May 30 – Maureen & Braedon

Our day began with an early wake up call with most of the group waking up around 3:00 A.M. After all gathering in the lobby, we bused to the Adelaide Airport and began our day of travel. We flew from Adelaide to Melbourne and after a short layover flew to our destination of Cairns. We arrived in the city in the early afternoon and had just enough time to drop our luggage off and grab a quick lunch before we went to our first visit.

Our first visit was the Apunipima Health Council for Indigenous nutrition in Australia. While there we learned about the efforts that are being made to improve the diets and lives of Indigenous people in the Cape York area of Australia. Nutrition in Australia is a huge problem. Only one in two adults eat the recommended amount of fruit and one in ten eat the recommended amount of vegetables. This has a huge effect on the Indigenous people of Australia as 31% of diseases is the country can be attributed to a deficiency in diet.

There are also considerable efforts being made to improve the lives of Indigenous people. By improving the nutrition of First Nation People the organization wants to help close gaps in life expectancy and child mortality. They want to close the life expectancy gap within a generation and the child mortality gap within a decade. They are also trying to target how ingrained smoking has become in the Indigenous lifestyle and get people to quit.

Later in the day we had a talk with Julie Carmody about the effects of climate change, tourism, ports and shipping, agriculture, climate events, and the crown of thorns starfish on the Great Barrier Reef. Julie is a senior project manager for the Reef and Rainforest Research Centre and has a PhD in sustainable tourism.

The Great Barrier Reef is 2,300 km long and 344,400 square km (about the size of California) and has 3,000 coral reefs, 600 islands, and 300 coral cays. The Great Barrier Reef is high in diversity with 6 of the 7 marine turtle species in the world and 1,625 types of fish.

The Great Barrier Reef is maintained and protected by a variety of organizations including 70 traditional owner groups, the Great Barrier Reef Marine Park Authority, the Australian government, the Queensland government, and more. To help protect the reef, there is a reef 2050 Long Term Sustainability Plan and a Reef 2050 Water Quality Improvement Plan. There is also a Best Management Practice that uses volunteers to help protect the reef and there is a lot of research being done to try and think of new ways to protect the reef with the warming climate.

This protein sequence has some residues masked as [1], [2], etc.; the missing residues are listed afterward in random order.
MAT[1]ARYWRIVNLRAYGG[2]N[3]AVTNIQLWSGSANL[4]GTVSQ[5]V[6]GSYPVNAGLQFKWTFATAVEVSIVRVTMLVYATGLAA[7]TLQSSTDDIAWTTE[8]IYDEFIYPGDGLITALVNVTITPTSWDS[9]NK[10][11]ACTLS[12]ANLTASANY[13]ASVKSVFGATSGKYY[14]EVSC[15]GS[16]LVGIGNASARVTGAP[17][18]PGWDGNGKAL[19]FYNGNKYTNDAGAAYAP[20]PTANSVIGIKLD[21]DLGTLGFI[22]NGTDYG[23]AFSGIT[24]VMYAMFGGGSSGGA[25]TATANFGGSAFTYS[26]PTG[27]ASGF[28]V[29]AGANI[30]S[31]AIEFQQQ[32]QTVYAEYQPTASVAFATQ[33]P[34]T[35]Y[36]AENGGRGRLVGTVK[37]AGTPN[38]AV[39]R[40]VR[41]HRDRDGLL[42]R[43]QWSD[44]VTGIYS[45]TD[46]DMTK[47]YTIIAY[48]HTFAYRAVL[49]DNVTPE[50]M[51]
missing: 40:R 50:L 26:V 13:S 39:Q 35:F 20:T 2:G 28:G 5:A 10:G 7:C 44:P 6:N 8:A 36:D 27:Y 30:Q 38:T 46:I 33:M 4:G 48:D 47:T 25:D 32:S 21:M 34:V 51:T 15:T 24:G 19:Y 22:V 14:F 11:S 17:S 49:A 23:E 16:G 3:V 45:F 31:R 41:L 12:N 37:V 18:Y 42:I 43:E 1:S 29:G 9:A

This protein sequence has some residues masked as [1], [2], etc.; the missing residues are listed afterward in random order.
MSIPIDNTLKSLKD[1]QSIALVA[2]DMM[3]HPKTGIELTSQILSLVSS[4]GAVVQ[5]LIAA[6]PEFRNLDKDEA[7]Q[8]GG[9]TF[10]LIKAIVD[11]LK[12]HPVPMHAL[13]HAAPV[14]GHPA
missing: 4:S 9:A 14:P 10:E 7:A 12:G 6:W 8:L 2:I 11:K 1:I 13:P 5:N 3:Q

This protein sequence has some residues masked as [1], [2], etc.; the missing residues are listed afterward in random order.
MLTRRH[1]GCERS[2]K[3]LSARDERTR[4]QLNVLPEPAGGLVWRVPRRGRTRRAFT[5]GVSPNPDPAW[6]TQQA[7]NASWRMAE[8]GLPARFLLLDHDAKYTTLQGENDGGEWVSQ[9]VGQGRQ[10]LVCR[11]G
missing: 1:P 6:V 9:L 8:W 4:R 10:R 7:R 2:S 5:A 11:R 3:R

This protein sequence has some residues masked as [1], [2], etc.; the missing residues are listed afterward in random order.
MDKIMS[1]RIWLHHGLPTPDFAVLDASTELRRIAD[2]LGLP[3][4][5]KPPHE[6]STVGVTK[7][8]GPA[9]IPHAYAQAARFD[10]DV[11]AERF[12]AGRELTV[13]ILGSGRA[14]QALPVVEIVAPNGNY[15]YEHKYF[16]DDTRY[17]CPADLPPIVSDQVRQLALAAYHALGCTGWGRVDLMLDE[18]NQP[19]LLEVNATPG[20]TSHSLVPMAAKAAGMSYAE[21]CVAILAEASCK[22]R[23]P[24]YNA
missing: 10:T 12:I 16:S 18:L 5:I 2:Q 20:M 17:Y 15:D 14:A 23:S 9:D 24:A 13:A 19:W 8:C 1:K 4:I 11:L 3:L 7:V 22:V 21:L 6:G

Tourism at the Great Barrier Reef brings in 5.2 billion dollars a year and much of that money goes back to protecting the reef. Tourism also employs over 64,000 people. Although tourists have benefits for the reef, there are also negatives including damage to the coral from people touching and stepping on the coral and people picking up things from the natural environment.

Coral bleaching was another important aspect we learned about. Coral bleaching is caused by the water being too warm and it makes the coral very sick. Coral bleaching does not kill the coral right away but will eventually if the water does not cool down. Climate change is a reason coral bleaching has become worse over the years.

Talking to Julie was very enlightening and encouraged us to be more thoughtful about the Great Barrier Reef because it will take a world wide effort to protect it.

After our talk with Julie, we ate dinner with her at the Cock and Bull restaurant.

A photo of the group outside of the Apunipina Health Center.

A photo of the Cock and Bull restaurant we ate at with Julie Carmody.

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